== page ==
3 Myths About Creative Job Interviews
Charles Purdy, Monster+HotJobs senior editor
Think you know all there is to know about interviewing for a job? According to career coach David Couper, there are many surprising “myths” surrounding job interviews. In his book “Outsiders on the Inside,” Couper lists several myths that, if you believe them, may prevent you from landing your dream job.
So here’s the truth about three myths—as well as several tips on making the most of a job interview:
Myth 1: The interviewer is prepared. “The person interviewing you is likely overworked and stressed because he needs to hire someone,” says Couper. “He may have barely glanced at your resume and given no thought to your qualifications.”
What you can do: Think of a job opening as a set of problems—to which you are the solution. Prepare for an interview by identifying the problems hinted at in the job ad (if there’s no job ad, do some research into the company and industry) and preparing examples of how you’ll solve them. For instance, if one of the primary job requirements is “write press releases,” the problem the employer has is a lack of effective press releases. For the interview, you could prepare a story about specific results you’ve achieved with press releases you’ve written. Show how you can solve that problem.
Myth 2: The interviewer will ask the right questions. “Many interviewers prepare no questions beyond ‘Tell me about yourself,’” says Couper. And in some cases, you may be interviewing with a human resources representative or a high-level manager who doesn’t have a lot of specific information about the open job’s duties.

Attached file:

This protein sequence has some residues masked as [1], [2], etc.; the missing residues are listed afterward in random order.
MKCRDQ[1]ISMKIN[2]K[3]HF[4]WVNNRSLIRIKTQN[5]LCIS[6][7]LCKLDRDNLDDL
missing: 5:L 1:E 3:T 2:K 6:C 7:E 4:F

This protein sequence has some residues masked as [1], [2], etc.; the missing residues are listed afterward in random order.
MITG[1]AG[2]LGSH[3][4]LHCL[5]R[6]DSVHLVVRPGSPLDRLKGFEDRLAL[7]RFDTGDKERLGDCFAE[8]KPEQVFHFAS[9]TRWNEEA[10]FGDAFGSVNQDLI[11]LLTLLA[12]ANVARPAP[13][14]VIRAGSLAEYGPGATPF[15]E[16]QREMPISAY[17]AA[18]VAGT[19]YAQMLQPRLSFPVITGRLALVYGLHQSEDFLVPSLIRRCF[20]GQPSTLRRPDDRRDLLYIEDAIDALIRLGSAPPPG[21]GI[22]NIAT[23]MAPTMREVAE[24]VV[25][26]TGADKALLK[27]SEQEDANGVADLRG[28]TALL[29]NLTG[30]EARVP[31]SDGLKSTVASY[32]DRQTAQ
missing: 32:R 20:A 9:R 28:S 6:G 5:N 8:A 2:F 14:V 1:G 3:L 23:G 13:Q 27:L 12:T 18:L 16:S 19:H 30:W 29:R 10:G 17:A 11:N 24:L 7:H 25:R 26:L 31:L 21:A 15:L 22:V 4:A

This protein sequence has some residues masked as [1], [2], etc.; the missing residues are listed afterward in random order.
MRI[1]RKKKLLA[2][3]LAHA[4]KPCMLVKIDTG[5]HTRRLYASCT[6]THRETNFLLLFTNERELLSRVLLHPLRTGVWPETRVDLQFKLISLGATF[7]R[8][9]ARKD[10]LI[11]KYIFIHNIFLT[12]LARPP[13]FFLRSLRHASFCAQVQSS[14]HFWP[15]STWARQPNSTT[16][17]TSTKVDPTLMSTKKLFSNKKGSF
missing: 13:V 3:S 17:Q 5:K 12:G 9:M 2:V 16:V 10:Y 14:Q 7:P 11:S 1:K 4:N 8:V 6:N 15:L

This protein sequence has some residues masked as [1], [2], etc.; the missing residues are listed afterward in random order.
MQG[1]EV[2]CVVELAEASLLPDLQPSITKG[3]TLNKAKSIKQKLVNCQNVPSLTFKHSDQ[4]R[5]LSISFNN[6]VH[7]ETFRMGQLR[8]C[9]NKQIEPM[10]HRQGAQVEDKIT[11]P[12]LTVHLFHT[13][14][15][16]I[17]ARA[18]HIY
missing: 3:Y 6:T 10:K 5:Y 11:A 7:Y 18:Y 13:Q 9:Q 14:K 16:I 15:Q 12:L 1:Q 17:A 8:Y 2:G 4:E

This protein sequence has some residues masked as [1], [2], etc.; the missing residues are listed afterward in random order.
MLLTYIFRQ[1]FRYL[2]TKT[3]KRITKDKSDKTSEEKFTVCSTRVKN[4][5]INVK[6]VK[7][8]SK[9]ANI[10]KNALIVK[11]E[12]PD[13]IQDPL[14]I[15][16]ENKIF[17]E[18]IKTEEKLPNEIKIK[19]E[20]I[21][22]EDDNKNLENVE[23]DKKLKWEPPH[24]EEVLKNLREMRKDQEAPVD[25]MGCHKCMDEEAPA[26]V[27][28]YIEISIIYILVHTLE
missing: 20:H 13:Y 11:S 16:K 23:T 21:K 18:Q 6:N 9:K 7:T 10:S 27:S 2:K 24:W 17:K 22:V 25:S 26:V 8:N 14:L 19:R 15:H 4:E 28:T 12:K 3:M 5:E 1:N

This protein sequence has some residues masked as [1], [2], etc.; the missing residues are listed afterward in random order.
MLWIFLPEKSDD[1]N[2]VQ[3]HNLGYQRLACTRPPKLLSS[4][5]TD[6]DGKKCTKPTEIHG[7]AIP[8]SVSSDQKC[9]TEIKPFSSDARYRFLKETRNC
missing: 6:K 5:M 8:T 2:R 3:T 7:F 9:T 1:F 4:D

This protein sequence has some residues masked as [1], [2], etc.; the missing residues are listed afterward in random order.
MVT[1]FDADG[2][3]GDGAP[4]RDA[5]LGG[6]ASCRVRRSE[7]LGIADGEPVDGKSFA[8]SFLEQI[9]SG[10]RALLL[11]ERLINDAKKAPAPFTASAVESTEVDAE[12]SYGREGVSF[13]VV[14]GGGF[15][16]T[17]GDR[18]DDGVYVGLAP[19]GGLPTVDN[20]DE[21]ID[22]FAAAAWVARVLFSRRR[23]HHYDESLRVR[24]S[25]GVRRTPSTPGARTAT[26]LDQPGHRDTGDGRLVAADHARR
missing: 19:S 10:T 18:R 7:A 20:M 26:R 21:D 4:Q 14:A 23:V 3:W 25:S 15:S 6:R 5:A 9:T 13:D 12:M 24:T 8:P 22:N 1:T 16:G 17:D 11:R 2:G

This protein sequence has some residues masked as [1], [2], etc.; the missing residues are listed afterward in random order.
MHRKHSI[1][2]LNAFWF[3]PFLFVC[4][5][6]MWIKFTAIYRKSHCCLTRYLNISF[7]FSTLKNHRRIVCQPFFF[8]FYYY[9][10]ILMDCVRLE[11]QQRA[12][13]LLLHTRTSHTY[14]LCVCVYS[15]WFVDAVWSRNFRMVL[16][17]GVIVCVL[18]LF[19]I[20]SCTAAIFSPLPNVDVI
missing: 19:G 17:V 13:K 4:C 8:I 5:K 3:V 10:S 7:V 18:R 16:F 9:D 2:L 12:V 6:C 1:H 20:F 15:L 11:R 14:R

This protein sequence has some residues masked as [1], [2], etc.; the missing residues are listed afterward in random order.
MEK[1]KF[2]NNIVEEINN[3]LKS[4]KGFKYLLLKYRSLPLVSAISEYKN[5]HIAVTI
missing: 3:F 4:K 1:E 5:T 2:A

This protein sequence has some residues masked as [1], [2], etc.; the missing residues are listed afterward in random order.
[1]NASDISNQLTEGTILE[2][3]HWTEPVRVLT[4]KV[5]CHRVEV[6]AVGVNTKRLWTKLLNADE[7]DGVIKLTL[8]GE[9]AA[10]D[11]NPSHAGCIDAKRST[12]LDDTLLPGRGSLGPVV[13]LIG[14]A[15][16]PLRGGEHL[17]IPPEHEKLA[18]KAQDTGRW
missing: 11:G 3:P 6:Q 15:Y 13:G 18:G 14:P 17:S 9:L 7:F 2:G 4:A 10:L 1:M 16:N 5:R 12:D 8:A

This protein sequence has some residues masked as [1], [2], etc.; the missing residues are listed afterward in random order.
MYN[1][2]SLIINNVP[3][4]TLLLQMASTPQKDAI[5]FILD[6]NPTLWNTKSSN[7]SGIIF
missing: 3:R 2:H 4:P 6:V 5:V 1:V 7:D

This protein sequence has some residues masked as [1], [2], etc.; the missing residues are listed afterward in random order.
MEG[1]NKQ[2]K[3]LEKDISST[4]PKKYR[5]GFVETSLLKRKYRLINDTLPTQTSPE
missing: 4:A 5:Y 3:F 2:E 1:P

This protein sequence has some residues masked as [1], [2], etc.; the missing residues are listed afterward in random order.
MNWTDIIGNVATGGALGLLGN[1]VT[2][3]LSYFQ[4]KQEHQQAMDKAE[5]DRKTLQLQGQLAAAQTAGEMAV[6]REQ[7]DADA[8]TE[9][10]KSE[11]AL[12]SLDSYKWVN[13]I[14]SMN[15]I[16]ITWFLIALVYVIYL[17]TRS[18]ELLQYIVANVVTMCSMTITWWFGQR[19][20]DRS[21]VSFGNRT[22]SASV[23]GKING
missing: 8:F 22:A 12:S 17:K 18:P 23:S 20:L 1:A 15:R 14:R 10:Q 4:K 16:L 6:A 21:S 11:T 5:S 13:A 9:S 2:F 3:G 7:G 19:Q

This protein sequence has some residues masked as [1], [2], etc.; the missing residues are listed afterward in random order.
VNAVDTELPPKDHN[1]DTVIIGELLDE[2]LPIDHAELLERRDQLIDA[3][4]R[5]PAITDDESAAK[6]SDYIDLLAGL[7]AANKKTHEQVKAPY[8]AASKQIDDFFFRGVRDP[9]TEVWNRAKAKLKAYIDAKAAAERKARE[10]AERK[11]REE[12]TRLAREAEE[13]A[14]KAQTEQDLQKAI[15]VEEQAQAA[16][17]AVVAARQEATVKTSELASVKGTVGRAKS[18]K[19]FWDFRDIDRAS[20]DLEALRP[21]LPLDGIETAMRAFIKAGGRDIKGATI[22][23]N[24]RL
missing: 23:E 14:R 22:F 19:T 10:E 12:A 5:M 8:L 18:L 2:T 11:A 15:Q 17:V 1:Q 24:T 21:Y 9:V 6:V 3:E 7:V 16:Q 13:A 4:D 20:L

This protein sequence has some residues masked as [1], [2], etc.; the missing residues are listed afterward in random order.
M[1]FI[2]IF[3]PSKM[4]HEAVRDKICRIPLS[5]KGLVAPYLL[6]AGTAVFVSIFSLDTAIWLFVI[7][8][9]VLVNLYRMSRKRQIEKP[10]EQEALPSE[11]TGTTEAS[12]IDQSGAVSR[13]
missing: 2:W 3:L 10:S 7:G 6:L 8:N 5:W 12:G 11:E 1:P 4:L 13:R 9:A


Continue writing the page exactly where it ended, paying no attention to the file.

What you can do: Prepare several effective sound bites that highlight your past successes and your skills. A sound bite is succinct and not too detailed, so it’s catchy and easy to remember—“I was the company’s top salesperson for eight months in 2008,” for example.
Reference letters are another great source of sound bites. If a former manager wrote something about how amazing you are, quote her (and offer to leave a copy of the reference letter when you leave the interview)—for instance, “Company Z’s art director called me the most thorough and well-prepared project manager she’d ever worked with—and that ability to plan for any possible problem is something I pride myself on.”